At his farm in Mariene village, Central Imenti, Henry Kinyua, is a worried man.
For decades, his family has relied on proceeds from the sale of coffee berries to make ends meet. But now, his future, unlike the past, is no longer guaranteed, and everytime he looks at the glossy berries hanging from coffee bushes, all he sees is bleakness.
Kinyua (pictured) is one of the largest farmers affiliated to Katheri Coffee Farmers Co-operative Society. He harvests and supplies an average 10,000 kilos to his local society. It was not always doom and gloom though.
There were times the coffee berries from his farm were gold. Then the darkness set in. Prices plummeted. Corruption and mismanagement in a sector that was once Kenya’s highest foreign exchange earner brought the industry to its knees. As other farmers uprooted their bushes when the prices hit rock bottom, Kinyua kept the faith. And when two years ago, a much awaited government report on coffee sector reforms got published, he was hopeful that the bad years were finally over.
But nothing, he says, has changed. In his 40s and with more than 10 years farming experience, Kinyua said prices for the last season paid in April were some of the poorest in recent years. He called for a pro-farmer marketing system that gives reasonable earnings to farmers and programmes provide for real “advances” affordable before the harvesting commences.
“Coffee harvesting is an expensive affair that requires ready cash as labour is paid on a daily basis at Sh80 per debe or Sh300 per day excluding transport and lunches,” said Kinyua who has over 3,000 tree bushes on an inherited five-acre farm.
“I have used over Sh250,000 for labour this season and everyday, I’m thinking whether to abandon this venture,” said Kinyua.
Katheri Farmers paid Sh42 per kilo of cherry -- one of its lowest payments in recent years.
Kinyua’s predicament mirrors the growing anxiety in the coffee sector over the ambitious reforms programme proposed by a presidential task force two years ago.
Even leaders in the chaotic coffee value chain and politicians are worried that the proposed reform was mirage.
Among those calling for the disbanding of the implementation committee led by Joseph Kieyah include Gatundu South MP Moses Kuria and Kirinyaga’s Charles Kibiru (senator) and Wangui Ngirichi (woman MP) who claim cartels in the lucrative sector continue to exploit the gullible farmers.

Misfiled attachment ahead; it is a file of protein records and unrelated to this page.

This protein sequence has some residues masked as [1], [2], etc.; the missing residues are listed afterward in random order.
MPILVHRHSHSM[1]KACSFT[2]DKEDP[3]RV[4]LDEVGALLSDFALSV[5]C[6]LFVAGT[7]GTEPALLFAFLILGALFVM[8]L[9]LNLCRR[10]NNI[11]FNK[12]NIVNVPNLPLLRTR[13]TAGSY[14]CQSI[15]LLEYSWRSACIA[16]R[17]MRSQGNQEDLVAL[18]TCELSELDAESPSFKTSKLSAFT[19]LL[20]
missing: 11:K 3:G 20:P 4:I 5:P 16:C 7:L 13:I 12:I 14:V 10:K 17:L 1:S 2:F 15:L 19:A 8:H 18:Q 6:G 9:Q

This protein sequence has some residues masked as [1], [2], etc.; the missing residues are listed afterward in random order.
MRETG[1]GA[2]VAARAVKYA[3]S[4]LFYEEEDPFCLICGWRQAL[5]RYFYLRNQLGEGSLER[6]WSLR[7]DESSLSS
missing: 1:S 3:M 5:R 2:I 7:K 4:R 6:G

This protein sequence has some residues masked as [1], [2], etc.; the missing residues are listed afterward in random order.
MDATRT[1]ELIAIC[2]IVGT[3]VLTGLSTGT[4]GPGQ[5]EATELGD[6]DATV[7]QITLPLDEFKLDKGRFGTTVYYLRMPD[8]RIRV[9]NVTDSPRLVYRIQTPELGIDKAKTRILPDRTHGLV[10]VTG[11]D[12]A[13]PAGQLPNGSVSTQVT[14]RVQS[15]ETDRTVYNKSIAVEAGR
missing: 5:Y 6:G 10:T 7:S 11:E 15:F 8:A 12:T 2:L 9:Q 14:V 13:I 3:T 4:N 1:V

“The Kieyah team has completely let down the coffee farmers by failing to address the key issues which have been documented as ailing the sector,“ said Kuria.
Kibiru questioned why farmers had been paid the lowest rate even as the world market of the commodity was at the best.
Separately, South Imenti MP Kathuri Murungi said he had his own doubts about the reforms in the sector.
“I have a pending parliamentary question directed to the Minister for Agriculture to explain the progress on the implementation of the task forces’ reports on coffee and tea sub sectors completed over three years ago,” said Kathuri.
Githae Hunyu, the chairman of Mutheka Farmers’ Co-operative Society which controls six pulping factories in Tetu, Nyeri County, said there were no signs the implementation committee had made any progress in the task.
“If they propose new rules or regulations, they will need to subject them to public participation and parliamentary oversight before they can be published in the Kenya Gazette,” said Hunyu.
“I am not aware any of that has happening anywhere.”
Some stakeholders said there was need for those spearheading the reform process to focus on increasing coffee production and righting the chaotic marketing system. Michael Kamande of Karurumo Factory in Maragua, Murang’a County, accused the committee of being held hostage by well entrenched cartels in the sector.
“It is in knowledge of many farmers that millers registered marketing companies, to camouflage and continue exploiting farmers,” said Kamande. He claimed Kenya Coffee Traders Association has frustrated implementation of reforms in the sector, as the government was held hostage.